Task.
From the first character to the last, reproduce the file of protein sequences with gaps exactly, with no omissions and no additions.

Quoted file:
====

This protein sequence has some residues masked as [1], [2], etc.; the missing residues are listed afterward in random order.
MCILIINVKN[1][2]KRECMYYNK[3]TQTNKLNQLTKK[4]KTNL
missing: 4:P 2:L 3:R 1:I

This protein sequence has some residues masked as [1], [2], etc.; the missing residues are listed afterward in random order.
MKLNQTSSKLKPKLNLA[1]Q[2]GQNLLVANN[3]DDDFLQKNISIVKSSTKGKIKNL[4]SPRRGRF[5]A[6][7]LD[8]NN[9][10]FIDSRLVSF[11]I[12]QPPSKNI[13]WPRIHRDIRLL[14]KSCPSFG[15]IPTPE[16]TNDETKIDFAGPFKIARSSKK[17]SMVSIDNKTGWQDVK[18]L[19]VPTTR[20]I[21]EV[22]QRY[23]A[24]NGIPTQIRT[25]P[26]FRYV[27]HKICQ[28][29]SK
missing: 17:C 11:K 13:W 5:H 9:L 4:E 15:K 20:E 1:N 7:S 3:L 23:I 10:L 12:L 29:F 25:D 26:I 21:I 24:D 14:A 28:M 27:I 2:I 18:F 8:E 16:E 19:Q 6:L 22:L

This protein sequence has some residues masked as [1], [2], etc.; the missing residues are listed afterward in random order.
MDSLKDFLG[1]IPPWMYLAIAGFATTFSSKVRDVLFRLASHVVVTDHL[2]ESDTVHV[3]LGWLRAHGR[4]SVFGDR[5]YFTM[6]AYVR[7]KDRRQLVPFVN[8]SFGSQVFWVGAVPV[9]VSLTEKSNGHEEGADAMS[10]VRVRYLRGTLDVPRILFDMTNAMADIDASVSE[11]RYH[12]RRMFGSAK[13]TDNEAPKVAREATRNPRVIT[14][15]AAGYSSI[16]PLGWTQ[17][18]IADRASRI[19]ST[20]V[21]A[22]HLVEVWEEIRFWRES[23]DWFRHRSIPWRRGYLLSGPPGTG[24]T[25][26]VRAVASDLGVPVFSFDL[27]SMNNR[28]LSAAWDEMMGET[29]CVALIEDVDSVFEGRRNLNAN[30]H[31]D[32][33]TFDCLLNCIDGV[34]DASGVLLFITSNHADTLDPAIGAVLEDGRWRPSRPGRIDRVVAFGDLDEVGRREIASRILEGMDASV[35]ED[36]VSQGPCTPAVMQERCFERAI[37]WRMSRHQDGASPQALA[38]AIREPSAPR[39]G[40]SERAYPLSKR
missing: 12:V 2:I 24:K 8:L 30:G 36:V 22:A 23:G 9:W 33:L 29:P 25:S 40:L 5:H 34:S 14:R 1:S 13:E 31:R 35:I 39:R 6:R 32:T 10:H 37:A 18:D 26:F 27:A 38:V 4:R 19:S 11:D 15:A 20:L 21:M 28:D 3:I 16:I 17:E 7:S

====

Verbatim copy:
This protein sequence has some residues masked as [1], [2], etc.; the missing residues are listed afterward in random order.
MCILIINVKN[1][2]KRECMYYNK[3]TQTNKLNQLTKK[4]KTNL
missing: 4:P 2:L 3:R 1:I

This protein sequence has some residues masked as [1], [2], etc.; the missing residues are listed afterward in random order.
MKLNQTSSKLKPKLNLA[1]Q[2]GQNLLVANN[3]DDDFLQKNISIVKSSTKGKIKNL[4]SPRRGRF[5]A[6][7]LD[8]NN[9][10]FIDSRLVSF[11]I[12]QPPSKNI[13]WPRIHRDIRLL[14]KSCPSFG[15]IPTPE[16]TNDETKIDFAGPFKIARSSKK[17]SMVSIDNKTGWQDVK[18]L[19]VPTTR[20]I[21]EV[22]QRY[23]A[24]NGIPTQIRT[25]P[26]FRYV[27]HKICQ[28][29]SK
missing: 17:C 11:K 13:W 5:H 9:L 4:E 15:K 20:E 1:N 7:S 3:L 23:I 10:L 12:L 29:F 25:D 26:I 21:I 24:D 14:A 28:M 27:I 2:I 18:F 8:E 16:E 19:Q 6:L 22:L

This protein sequence has some residues masked as [1], [2], etc.; the missing residues are listed afterward in random order.
MDSLKDFLG[1]IPPWMYLAIAGFATTFSSKVRDVLFRLASHVVVTDHL[2]ESDTVHV[3]LGWLRAHGR[4]SVFGDR[5]YFTM[6]AYVR[7]KDRRQLVPFVN[8]SFGSQVFWVGAVPV[9]VSLTEKSNGHEEGADAMS[10]VRVRYLRGTLDVPRILFDMTNAMADIDASVSE[11]RYH[12]RRMFGSAK[13]TDNEAPKVAREATRNPRVIT[14][15]AAGYSSI[16]PLGWTQ[17][18]IADRASRI[19]ST[20]V[21]A[22]HLVEVWEEIRFWRES[23]DWFRHRSIPWRRGYLLSGPPGTG[24]T[25][26]VRAVASDLGVPVFSFDL[27]SMNNR[28]LSAAWDEMMGET[29]CVALIEDVDSVFEGRRNLNAN[30]H[31]D[32][33]TFDCLLNCIDGV[34]DASGVLLFITSNHADTLDPAIGAVLEDGRWRPSRPGRIDRVVAFGDLDEVGRREIASRILEGMDASV[35]ED[36]VSQGPCTPAVMQERCFERAI[37]WRMSRHQDGASPQALA[38]AIREPSAPR[39]G[40]SERAYPLSKR
missing: 12:V 2:I 24:K 8:L 30:G 36:V 22:A 23:G 9:W 33:L 29:P 25:S 40:L 5:H 34:S 14:R 1:S 13:E 31:R 35:I 39:R 6:R 32:T 10:H 37:A 18:D 26:F 27:A 38:V 4:R 19:S 11:D 15:A 20:L 21:M 28:D 3:I 16:I 17:E 7:S